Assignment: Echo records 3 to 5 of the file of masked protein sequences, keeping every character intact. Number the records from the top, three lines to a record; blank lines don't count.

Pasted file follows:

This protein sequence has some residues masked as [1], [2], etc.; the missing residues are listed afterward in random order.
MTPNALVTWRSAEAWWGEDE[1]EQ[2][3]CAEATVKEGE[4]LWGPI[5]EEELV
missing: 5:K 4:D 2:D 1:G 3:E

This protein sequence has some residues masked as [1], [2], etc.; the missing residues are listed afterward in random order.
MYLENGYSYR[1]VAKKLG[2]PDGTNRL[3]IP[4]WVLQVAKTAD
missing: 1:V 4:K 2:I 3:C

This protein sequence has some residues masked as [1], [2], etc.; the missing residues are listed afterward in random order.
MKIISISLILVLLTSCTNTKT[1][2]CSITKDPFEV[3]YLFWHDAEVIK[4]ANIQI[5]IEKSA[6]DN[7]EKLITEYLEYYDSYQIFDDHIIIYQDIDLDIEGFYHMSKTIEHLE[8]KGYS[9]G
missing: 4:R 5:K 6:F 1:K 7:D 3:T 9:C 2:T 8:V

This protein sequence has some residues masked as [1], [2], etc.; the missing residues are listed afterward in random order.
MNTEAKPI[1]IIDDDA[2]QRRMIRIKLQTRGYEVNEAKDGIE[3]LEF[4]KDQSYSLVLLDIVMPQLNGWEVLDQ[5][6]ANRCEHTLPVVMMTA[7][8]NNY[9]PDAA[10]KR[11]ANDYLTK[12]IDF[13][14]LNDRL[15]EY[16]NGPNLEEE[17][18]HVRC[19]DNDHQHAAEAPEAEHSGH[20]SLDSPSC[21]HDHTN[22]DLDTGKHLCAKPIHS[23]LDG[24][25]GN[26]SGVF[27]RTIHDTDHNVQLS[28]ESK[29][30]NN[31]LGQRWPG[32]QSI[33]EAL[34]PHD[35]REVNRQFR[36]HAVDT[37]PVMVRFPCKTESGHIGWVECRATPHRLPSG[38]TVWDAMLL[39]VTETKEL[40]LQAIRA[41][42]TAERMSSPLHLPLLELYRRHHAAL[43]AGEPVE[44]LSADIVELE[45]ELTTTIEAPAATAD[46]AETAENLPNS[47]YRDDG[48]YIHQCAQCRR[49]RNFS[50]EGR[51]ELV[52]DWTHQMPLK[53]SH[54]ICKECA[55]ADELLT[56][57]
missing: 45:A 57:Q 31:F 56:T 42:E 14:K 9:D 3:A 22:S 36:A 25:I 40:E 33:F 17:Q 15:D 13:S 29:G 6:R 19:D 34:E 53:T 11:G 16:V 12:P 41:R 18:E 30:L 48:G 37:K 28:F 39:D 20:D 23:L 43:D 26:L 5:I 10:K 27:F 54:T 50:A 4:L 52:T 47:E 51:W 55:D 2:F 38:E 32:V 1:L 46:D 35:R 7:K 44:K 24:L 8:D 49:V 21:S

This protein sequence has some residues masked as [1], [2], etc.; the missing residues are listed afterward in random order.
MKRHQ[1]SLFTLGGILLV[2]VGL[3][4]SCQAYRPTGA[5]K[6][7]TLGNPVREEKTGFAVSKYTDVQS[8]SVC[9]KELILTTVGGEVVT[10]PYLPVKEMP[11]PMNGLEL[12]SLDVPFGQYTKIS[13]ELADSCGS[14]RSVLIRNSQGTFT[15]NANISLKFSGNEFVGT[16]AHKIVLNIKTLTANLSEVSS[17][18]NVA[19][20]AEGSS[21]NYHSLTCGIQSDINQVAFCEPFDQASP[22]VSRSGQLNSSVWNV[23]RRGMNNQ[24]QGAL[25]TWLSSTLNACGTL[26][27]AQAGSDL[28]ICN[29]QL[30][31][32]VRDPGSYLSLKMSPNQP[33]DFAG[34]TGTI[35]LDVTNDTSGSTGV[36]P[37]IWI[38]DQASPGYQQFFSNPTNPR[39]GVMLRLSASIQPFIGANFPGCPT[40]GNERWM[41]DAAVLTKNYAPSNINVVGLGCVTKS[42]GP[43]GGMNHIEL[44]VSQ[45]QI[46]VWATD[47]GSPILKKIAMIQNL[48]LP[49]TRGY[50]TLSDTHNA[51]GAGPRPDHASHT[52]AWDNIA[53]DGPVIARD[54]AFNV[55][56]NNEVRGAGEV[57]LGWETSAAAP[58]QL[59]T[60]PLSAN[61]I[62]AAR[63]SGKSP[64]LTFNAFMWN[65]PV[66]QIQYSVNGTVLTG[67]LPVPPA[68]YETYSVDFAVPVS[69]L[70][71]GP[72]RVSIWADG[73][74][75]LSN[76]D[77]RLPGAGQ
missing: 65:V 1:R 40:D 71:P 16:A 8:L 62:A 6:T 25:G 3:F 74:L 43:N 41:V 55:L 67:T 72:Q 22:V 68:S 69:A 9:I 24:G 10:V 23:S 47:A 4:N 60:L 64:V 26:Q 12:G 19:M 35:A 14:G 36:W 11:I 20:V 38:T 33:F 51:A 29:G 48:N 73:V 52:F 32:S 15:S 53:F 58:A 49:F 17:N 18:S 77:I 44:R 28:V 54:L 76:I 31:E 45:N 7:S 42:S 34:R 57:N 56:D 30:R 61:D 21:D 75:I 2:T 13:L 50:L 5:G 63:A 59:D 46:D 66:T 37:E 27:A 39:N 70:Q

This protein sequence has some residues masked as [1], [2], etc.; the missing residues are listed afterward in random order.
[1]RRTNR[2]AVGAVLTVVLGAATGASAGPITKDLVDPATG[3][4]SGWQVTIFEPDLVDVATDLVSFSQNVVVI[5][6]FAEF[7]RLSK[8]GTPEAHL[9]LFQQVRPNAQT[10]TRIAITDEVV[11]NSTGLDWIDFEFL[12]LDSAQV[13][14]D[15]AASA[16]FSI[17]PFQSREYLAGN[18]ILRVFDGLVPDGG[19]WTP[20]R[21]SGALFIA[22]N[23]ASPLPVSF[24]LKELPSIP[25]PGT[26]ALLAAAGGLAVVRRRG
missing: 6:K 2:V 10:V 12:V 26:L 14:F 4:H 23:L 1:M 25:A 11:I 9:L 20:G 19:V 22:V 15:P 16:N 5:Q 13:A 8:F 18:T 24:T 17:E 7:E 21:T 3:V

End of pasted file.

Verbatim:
This protein sequence has some residues masked as [1], [2], etc.; the missing residues are listed afterward in random order.
MKIISISLILVLLTSCTNTKT[1][2]CSITKDPFEV[3]YLFWHDAEVIK[4]ANIQI[5]IEKSA[6]DN[7]EKLITEYLEYYDSYQIFDDHIIIYQDIDLDIEGFYHMSKTIEHLE[8]KGYS[9]G
missing: 4:R 5:K 6:F 1:K 7:D 3:T 9:C 2:T 8:V

This protein sequence has some residues masked as [1], [2], etc.; the missing residues are listed afterward in random order.
MNTEAKPI[1]IIDDDA[2]QRRMIRIKLQTRGYEVNEAKDGIE[3]LEF[4]KDQSYSLVLLDIVMPQLNGWEVLDQ[5][6]ANRCEHTLPVVMMTA[7][8]NNY[9]PDAA[10]KR[11]ANDYLTK[12]IDF[13][14]LNDRL[15]EY[16]NGPNLEEE[17][18]HVRC[19]DNDHQHAAEAPEAEHSGH[20]SLDSPSC[21]HDHTN[22]DLDTGKHLCAKPIHS[23]LDG[24][25]GN[26]SGVF[27]RTIHDTDHNVQLS[28]ESK[29][30]NN[31]LGQRWPG[32]QSI[33]EAL[34]PHD[35]REVNRQFR[36]HAVDT[37]PVMVRFPCKTESGHIGWVECRATPHRLPSG[38]TVWDAMLL[39]VTETKEL[40]LQAIRA[41][42]TAERMSSPLHLPLLELYRRHHAAL[43]AGEPVE[44]LSADIVELE[45]ELTTTIEAPAATAD[46]AETAENLPNS[47]YRDDG[48]YIHQCAQCRR[49]RNFS[50]EGR[51]ELV[52]DWTHQMPLK[53]SH[54]ICKECA[55]ADELLT[56][57]
missing: 45:A 57:Q 31:F 56:T 42:E 14:K 9:D 3:A 22:S 36:A 25:I 40:E 33:F 17:Q 15:D 13:S 29:G 6:R 19:D 34:E 53:T 11:G 16:V 12:P 41:R 18:E 30:L 48:G 37:K 28:F 39:D 20:D 23:L 43:D 26:L 5:I 10:K 27:F 54:T 50:A 4:L 52:T 47:E 51:W 55:D 2:F 38:E 32:V 1:L 46:D 35:R 7:K 44:K 24:L 8:D 49:V 21:S

This protein sequence has some residues masked as [1], [2], etc.; the missing residues are listed afterward in random order.
MKRHQ[1]SLFTLGGILLV[2]VGL[3][4]SCQAYRPTGA[5]K[6][7]TLGNPVREEKTGFAVSKYTDVQS[8]SVC[9]KELILTTVGGEVVT[10]PYLPVKEMP[11]PMNGLEL[12]SLDVPFGQYTKIS[13]ELADSCGS[14]RSVLIRNSQGTFT[15]NANISLKFSGNEFVGT[16]AHKIVLNIKTLTANLSEVSS[17][18]NVA[19][20]AEGSS[21]NYHSLTCGIQSDINQVAFCEPFDQASP[22]VSRSGQLNSSVWNV[23]RRGMNNQ[24]QGAL[25]TWLSSTLNACGTL[26][27]AQAGSDL[28]ICN[29]QL[30][31][32]VRDPGSYLSLKMSPNQP[33]DFAG[34]TGTI[35]LDVTNDTSGSTGV[36]P[37]IWI[38]DQASPGYQQFFSNPTNPR[39]GVMLRLSASIQPFIGANFPGCPT[40]GNERWM[41]DAAVLTKNYAPSNINVVGLGCVTKS[42]GP[43]GGMNHIEL[44]VSQ[45]QI[46]VWATD[47]GSPILKKIAMIQNL[48]LP[49]TRGY[50]TLSDTHNA[51]GAGPRPDHASHT[52]AWDNIA[53]DGPVIARD[54]AFNV[55][56]NNEVRGAGEV[57]LGWETSAAAP[58]QL[59]T[60]PLSAN[61]I[62]AAR[63]SGKSP[64]LTFNAFMWN[65]PV[66]QIQYSVNGTVLTG[67]LPVPPA[68]YETYSVDFAVPVS[69]L[70][71]GP[72]RVSIWADG[73][74][75]LSN[76]D[77]RLPGAGQ
missing: 65:V 1:R 40:D 71:P 16:A 8:L 62:A 6:T 25:G 3:F 74:L 43:N 41:V 55:L 67:T 72:Q 22:V 68:S 69:A 9:I 24:G 10:V 23:S 47:A 4:N 60:L 64:V 26:Q 12:G 19:M 35:A 14:G 36:W 11:I 20:V 38:T 33:F 51:A 29:G 48:N 73:V 52:F 32:S 15:S 53:F 58:A 49:F 17:N 18:S 77:I 44:R 28:V 54:L 76:I 31:E 45:N 7:S 42:S 34:R 57:N 56:D 30:R 61:D 21:D 75:I 2:T 13:L 50:L 5:G 63:A 59:D 46:D 66:T 37:E 27:A 39:N 70:Q